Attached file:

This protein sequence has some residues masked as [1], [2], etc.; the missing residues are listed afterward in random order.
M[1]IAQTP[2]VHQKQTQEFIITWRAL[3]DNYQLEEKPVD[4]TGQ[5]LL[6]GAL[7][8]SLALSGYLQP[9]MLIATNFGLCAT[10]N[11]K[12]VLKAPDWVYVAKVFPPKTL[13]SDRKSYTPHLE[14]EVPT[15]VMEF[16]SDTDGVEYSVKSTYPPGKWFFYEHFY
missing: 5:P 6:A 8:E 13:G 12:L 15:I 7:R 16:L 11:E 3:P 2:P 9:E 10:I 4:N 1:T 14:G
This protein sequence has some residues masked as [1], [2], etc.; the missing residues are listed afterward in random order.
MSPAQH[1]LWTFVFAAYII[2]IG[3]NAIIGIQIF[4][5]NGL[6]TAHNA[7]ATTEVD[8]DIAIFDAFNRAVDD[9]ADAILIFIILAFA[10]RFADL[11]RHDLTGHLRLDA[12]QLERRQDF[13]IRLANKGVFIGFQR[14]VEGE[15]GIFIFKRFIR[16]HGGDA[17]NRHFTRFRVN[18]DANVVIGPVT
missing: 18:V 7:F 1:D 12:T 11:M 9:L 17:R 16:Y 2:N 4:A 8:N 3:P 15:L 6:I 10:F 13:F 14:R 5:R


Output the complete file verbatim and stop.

This protein sequence has some residues masked as [1], [2], etc.; the missing residues are listed afterward in random order.
M[1]IAQTP[2]VHQKQTQEFIITWRAL[3]DNYQLEEKPVD[4]TGQ[5]LL[6]GAL[7][8]SLALSGYLQP[9]MLIATNFGLCAT[10]N[11]K[12]VLKAPDWVYVAKVFPPKTL[13]SDRKSYTPHLE[14]EVPT[15]VMEF[16]SDTDGVEYSVKSTYPPGKWFFYEHFY
missing: 5:P 6:A 8:E 13:G 12:L 15:I 7:R 16:L 11:E 3:P 2:P 9:E 10:I 4:N 1:T 14:G
This protein sequence has some residues masked as [1], [2], etc.; the missing residues are listed afterward in random order.
MSPAQH[1]LWTFVFAAYII[2]IG[3]NAIIGIQIF[4][5]NGL[6]TAHNA[7]ATTEVD[8]DIAIFDAFNRAVDD[9]ADAILIFIILAFA[10]RFADL[11]RHDLTGHLRLDA[12]QLERRQDF[13]IRLANKGVFIGFQR[14]VEGE[15]GIFIFKRFIR[16]HGGDA[17]NRHFTRFRVN[18]DANVVIGPVT
missing: 18:V 7:F 1:D 12:T 11:M 9:L 17:R 16:Y 2:N 4:A 8:N 3:P 15:L 6:I 10:F 13:F 14:R 5:R